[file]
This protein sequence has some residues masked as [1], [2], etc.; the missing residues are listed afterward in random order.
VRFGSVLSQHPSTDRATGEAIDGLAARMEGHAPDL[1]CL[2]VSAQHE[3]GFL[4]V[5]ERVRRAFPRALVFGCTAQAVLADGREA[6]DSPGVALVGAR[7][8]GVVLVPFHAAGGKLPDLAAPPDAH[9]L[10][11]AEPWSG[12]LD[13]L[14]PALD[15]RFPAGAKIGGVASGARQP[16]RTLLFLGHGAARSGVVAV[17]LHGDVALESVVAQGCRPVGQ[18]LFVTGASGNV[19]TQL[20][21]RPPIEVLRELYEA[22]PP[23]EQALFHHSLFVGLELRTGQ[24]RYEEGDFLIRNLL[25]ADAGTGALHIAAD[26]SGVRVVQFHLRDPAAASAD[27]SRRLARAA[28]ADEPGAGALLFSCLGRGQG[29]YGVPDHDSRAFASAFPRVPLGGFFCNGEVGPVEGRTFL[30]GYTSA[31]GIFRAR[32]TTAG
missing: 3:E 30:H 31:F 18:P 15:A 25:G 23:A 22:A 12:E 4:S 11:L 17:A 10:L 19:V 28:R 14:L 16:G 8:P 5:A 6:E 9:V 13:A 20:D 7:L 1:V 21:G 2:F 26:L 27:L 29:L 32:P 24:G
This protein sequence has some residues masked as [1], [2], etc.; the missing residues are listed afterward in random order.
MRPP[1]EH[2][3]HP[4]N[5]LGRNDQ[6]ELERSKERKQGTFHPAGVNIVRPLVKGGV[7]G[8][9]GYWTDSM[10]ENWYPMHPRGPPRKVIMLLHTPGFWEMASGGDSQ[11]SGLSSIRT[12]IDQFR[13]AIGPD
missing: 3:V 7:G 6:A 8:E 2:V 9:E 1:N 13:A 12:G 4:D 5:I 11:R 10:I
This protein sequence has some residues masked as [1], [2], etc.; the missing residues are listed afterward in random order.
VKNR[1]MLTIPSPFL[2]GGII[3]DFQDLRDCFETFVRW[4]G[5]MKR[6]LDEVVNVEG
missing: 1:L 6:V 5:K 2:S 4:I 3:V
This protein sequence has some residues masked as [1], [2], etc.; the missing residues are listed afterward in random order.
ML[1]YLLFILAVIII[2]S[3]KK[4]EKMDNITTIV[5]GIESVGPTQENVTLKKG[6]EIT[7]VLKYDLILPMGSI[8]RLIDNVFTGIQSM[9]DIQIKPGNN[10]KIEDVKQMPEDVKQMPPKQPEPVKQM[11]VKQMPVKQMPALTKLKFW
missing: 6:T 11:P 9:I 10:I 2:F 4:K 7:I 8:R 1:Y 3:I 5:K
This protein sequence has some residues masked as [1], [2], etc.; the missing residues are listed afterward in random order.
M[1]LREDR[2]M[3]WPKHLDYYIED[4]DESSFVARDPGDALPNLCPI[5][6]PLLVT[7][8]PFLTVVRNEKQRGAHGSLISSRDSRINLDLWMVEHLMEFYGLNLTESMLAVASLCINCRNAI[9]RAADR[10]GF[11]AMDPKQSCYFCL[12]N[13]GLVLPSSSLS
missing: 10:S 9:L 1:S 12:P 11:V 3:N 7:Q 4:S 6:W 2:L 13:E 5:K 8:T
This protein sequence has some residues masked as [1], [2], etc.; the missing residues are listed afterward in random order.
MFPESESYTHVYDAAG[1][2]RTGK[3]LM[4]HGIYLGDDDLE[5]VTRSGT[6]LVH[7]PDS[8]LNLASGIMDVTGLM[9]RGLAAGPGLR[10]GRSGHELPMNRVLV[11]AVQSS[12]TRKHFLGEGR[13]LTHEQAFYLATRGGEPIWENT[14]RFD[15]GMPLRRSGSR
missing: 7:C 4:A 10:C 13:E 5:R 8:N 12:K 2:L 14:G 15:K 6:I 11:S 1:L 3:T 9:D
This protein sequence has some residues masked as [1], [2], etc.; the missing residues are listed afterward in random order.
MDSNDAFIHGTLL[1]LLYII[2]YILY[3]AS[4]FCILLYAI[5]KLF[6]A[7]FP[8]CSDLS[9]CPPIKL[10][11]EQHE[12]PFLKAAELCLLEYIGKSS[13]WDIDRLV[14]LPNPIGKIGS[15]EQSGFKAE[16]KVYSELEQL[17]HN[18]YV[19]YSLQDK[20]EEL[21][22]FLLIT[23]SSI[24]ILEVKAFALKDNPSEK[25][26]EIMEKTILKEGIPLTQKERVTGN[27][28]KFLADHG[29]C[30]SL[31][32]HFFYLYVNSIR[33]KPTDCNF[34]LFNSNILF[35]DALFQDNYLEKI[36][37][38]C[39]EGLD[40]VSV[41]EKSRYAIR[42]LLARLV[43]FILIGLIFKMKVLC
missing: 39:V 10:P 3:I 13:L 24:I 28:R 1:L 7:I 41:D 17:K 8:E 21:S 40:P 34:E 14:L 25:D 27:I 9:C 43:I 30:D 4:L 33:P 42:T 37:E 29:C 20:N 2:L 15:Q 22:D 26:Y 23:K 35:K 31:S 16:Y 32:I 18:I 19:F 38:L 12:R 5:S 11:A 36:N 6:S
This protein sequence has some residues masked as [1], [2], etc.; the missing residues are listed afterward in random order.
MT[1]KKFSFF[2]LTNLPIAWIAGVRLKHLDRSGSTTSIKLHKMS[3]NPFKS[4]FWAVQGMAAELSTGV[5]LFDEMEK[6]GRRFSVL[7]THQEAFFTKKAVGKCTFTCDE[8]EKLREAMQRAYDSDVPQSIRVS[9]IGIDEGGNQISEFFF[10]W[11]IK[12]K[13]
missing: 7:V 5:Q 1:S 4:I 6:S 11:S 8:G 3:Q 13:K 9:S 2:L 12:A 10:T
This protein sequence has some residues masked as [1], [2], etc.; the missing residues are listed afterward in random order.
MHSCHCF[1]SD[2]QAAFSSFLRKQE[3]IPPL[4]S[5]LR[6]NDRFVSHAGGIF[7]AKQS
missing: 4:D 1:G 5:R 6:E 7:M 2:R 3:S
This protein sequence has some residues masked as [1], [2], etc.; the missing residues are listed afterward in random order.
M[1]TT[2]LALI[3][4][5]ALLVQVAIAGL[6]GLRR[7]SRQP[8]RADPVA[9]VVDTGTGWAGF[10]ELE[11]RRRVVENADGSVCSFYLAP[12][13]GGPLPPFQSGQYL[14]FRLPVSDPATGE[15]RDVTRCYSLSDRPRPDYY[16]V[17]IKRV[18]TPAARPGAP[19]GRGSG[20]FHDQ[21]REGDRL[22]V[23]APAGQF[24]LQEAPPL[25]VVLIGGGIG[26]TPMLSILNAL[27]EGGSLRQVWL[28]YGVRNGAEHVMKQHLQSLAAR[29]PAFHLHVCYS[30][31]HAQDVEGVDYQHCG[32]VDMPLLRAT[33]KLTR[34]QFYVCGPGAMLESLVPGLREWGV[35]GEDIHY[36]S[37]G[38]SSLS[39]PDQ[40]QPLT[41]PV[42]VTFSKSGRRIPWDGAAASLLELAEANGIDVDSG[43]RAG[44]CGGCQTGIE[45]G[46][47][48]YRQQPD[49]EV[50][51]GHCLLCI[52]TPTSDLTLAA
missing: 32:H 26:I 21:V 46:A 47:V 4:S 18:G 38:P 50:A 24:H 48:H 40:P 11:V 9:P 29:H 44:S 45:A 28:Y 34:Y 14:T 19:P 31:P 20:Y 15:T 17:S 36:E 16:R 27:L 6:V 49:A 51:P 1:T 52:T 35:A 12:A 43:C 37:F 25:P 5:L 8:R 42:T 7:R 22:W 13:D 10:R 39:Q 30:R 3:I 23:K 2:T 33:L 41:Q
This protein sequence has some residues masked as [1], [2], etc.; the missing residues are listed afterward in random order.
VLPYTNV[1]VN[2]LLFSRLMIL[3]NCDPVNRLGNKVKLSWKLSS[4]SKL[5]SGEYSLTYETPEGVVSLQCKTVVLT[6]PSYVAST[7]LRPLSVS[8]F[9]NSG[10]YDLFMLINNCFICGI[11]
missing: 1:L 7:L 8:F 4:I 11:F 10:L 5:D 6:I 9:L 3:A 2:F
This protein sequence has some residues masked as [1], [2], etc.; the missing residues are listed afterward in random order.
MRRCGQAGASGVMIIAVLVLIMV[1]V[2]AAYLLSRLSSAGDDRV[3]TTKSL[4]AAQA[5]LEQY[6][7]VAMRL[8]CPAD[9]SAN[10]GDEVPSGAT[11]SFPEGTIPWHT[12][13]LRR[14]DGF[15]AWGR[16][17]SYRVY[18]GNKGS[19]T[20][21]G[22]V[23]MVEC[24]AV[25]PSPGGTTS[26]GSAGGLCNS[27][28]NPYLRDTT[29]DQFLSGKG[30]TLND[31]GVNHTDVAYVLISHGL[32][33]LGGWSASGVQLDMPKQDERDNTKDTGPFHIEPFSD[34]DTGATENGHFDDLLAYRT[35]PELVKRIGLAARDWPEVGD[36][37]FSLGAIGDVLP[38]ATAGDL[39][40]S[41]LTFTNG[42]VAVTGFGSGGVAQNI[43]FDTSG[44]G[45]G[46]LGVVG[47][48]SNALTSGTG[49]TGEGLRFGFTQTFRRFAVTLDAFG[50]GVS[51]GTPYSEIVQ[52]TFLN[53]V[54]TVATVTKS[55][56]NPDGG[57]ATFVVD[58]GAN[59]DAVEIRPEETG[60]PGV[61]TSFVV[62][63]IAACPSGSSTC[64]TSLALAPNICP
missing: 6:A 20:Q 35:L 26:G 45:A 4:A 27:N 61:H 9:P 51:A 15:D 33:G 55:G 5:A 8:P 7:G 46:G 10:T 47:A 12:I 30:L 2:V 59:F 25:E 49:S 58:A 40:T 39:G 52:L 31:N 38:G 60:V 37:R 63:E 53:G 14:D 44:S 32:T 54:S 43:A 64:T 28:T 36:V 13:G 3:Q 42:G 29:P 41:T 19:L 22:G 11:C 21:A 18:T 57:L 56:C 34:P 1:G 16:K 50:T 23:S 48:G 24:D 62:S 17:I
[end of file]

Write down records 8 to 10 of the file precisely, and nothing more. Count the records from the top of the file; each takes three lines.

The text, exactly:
This protein sequence has some residues masked as [1], [2], etc.; the missing residues are listed afterward in random order.
MT[1]KKFSFF[2]LTNLPIAWIAGVRLKHLDRSGSTTSIKLHKMS[3]NPFKS[4]FWAVQGMAAELSTGV[5]LFDEMEK[6]GRRFSVL[7]THQEAFFTKKAVGKCTFTCDE[8]EKLREAMQRAYDSDVPQSIRVS[9]IGIDEGGNQISEFFF[10]W[11]IK[12]K[13]
missing: 7:V 5:Q 1:S 4:I 6:S 11:S 8:G 3:Q 13:K 9:S 2:L 12:A 10:T
This protein sequence has some residues masked as [1], [2], etc.; the missing residues are listed afterward in random order.
MHSCHCF[1]SD[2]QAAFSSFLRKQE[3]IPPL[4]S[5]LR[6]NDRFVSHAGGIF[7]AKQS
missing: 4:D 1:G 5:R 6:E 7:M 2:R 3:S
This protein sequence has some residues masked as [1], [2], etc.; the missing residues are listed afterward in random order.
M[1]TT[2]LALI[3][4][5]ALLVQVAIAGL[6]GLRR[7]SRQP[8]RADPVA[9]VVDTGTGWAGF[10]ELE[11]RRRVVENADGSVCSFYLAP[12][13]GGPLPPFQSGQYL[14]FRLPVSDPATGE[15]RDVTRCYSLSDRPRPDYY[16]V[17]IKRV[18]TPAARPGAP[19]GRGSG[20]FHDQ[21]REGDRL[22]V[23]APAGQF[24]LQEAPPL[25]VVLIGGGIG[26]TPMLSILNAL[27]EGGSLRQVWL[28]YGVRNGAEHVMKQHLQSLAAR[29]PAFHLHVCYS[30][31]HAQDVEGVDYQHCG[32]VDMPLLRAT[33]KLTR[34]QFYVCGPGAMLESLVPGLREWGV[35]GEDIHY[36]S[37]G[38]SSLS[39]PDQ[40]QPLT[41]PV[42]VTFSKSGRRIPWDGAAASLLELAEANGIDVDSG[43]RAG[44]CGGCQTGIE[45]G[46][47][48]YRQQPD[49]EV[50][51]GHCLLCI[52]TPTSDLTLAA
missing: 32:H 26:I 21:V 46:A 47:V 4:S 18:G 38:P 50:A 24:H 48:H 40:P 11:V 9:P 29:H 44:S 45:A 28:Y 34:Y 14:T 19:P 31:P 20:Y 15:T 17:S 36:E 16:R 27:L 6:V 49:A 51:P 1:T 52:T 35:A 12:A 43:C 37:F 25:P 5:L 8:R 42:T 7:R 22:W 13:D 10:R 39:Q 30:R 3:I 23:K 2:T 33:L 41:Q